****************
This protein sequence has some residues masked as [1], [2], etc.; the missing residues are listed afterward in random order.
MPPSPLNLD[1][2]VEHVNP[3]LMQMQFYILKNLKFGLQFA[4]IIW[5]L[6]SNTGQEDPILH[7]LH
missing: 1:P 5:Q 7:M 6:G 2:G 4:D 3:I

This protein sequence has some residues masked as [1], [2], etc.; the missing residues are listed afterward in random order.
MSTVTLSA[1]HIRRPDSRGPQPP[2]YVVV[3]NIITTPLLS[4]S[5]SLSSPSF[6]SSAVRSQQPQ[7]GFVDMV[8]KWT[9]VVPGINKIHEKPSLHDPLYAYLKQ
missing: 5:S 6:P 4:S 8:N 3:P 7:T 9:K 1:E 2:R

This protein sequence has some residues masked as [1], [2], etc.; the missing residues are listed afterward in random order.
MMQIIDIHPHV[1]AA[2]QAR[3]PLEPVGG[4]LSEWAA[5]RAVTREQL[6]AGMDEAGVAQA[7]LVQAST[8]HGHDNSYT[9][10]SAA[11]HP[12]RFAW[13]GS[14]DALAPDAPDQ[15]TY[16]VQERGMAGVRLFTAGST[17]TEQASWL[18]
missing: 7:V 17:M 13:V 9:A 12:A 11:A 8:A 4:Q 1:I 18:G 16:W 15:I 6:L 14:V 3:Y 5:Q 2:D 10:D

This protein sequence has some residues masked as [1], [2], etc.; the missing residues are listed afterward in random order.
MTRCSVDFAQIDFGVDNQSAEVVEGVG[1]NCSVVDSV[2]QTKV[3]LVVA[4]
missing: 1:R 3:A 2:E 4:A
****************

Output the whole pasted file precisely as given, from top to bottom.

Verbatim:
This protein sequence has some residues masked as [1], [2], etc.; the missing residues are listed afterward in random order.
MPPSPLNLD[1][2]VEHVNP[3]LMQMQFYILKNLKFGLQFA[4]IIW[5]L[6]SNTGQEDPILH[7]LH
missing: 1:P 5:Q 7:M 6:G 2:G 4:D 3:I

This protein sequence has some residues masked as [1], [2], etc.; the missing residues are listed afterward in random order.
MSTVTLSA[1]HIRRPDSRGPQPP[2]YVVV[3]NIITTPLLS[4]S[5]SLSSPSF[6]SSAVRSQQPQ[7]GFVDMV[8]KWT[9]VVPGINKIHEKPSLHDPLYAYLKQ
missing: 5:S 6:P 4:S 8:N 3:P 7:T 9:K 1:E 2:R

This protein sequence has some residues masked as [1], [2], etc.; the missing residues are listed afterward in random order.
MMQIIDIHPHV[1]AA[2]QAR[3]PLEPVGG[4]LSEWAA[5]RAVTREQL[6]AGMDEAGVAQA[7]LVQAST[8]HGHDNSYT[9][10]SAA[11]HP[12]RFAW[13]GS[14]DALAPDAPDQ[15]TY[16]VQERGMAGVRLFTAGST[17]TEQASWL[18]
missing: 7:V 17:M 13:V 9:A 12:A 11:A 8:A 4:Q 1:I 18:G 16:W 15:I 6:L 14:V 3:Y 5:Q 2:D 10:D

This protein sequence has some residues masked as [1], [2], etc.; the missing residues are listed afterward in random order.
MTRCSVDFAQIDFGVDNQSAEVVEGVG[1]NCSVVDSV[2]QTKV[3]LVVA[4]
missing: 1:R 3:A 2:E 4:A